The Wahkiakum County Eagle - Established as The Skamokawa Eagle in 1891

County awaits report for action on slide

Safety concerns limit traffic

 


It's too soon to allow traffic on the Elochoman Valley Road near a slow moving landslide, Wahkiakum County officials decided Tuesday.

Officials closed the road two weeks ago after residents in the area heard cracking trees and informed the neighboring property owner who investigated and found large cracks in the ground indicating a massive landslide.

Residents of two houses in the path of the slide have evacuated their houses, and the county has erected a gate to block traffic up the road. Timber industry workers have had to use forest roads to reach work sites beyond the gate, and the resident of one house beyond the gate but not in the slide area has had to pass through the gate when leaving the house.

Meanwhile geologists working for the Department of Natural Resources (DNR) and Hancock Forest Industries, the land owner, have been studying the slide in order to understand its structure and potential movements.

On Tuesday, county Commissioner Dan Cothren relayed a suggestion from timber companies that they be allowed to issue passes to employees or contractors needing to pass the gate to reach work sites. Besides having to deal with a gate on a county road and the inconvenience of the gate, loggers will soon be ready to haul loads from units above the slide, and alternate routes are steep and troublesome for loaded trucks, Cothren said.

Other officials were sympathetic but unwilling to risk someone's safety.

"We closed that road for safety reasons," said commission Chair Mike Backman. "They should be going around. If we're not doing this for safety, why are we doing it?"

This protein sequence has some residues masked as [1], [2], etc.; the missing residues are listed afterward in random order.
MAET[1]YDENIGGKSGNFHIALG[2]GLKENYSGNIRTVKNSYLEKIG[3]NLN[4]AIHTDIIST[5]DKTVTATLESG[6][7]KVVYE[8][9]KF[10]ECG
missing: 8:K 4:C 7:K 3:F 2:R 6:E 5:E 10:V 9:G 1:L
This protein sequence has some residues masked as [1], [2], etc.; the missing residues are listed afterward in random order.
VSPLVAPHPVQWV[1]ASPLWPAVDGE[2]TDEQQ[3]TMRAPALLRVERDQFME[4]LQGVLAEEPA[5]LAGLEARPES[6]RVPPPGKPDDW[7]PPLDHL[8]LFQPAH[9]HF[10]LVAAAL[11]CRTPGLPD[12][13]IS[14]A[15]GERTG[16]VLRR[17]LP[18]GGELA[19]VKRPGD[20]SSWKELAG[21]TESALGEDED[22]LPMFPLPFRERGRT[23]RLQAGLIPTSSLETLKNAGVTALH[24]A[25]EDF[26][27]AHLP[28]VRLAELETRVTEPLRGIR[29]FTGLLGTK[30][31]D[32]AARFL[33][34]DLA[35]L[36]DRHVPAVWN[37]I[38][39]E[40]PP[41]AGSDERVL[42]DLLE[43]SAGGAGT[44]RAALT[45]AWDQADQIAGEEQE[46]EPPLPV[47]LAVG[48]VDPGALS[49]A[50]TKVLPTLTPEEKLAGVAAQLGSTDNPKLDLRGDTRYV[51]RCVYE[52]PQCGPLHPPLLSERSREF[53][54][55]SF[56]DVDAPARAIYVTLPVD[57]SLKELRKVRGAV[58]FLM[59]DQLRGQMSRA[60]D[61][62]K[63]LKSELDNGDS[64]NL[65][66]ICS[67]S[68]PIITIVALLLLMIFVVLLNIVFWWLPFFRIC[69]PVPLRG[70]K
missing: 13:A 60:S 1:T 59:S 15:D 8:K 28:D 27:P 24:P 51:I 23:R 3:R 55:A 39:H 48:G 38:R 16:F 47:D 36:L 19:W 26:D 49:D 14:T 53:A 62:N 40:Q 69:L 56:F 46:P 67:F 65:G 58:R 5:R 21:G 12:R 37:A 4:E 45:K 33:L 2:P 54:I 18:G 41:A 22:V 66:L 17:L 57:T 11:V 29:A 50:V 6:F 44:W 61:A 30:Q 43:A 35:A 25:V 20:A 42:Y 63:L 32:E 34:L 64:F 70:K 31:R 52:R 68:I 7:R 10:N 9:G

Colleague Blair Brady agreed, citing the risk of liability exposure.

"It was never my intention to have that locked up all the time," Cothren said. "There's too much land base locked up. It's a big thing to have it locked up.

Cothren suggested that if the geotechs feel the slide is stable, the road could be opened for some use.

"So until we get the geotechnical evaluation, we're done; there's nothing we can do," Brady said.

"We need all the entities together to talk about this," Cothren said. "Maybe we can open the road when it [weather] is dry."

"Gate or no gate, if somebody rides that slide into the river, everybody will get sued," commented Prosecuting Attorney Dan Bigelow. "Until we know what the risks are, we can't manage it.

"You need to know the risks before you open it."

Commissioners also discussed the location of the gate and the inconvenience to the remaining resident whose property isn't threatened by the slide.

County Engineer Paul Lacy said the gate was placed at a school bus turn around so that motorists would be able to reverse their course. Further up the road beyond the occupied house, there would be no good way to turn around, he said.

In the end, commissioners decided to maintain the closure.

"Until we have the geotech report, it's all moot," Brady said. "As soon as we get the report in, we'll see what we can do."

 

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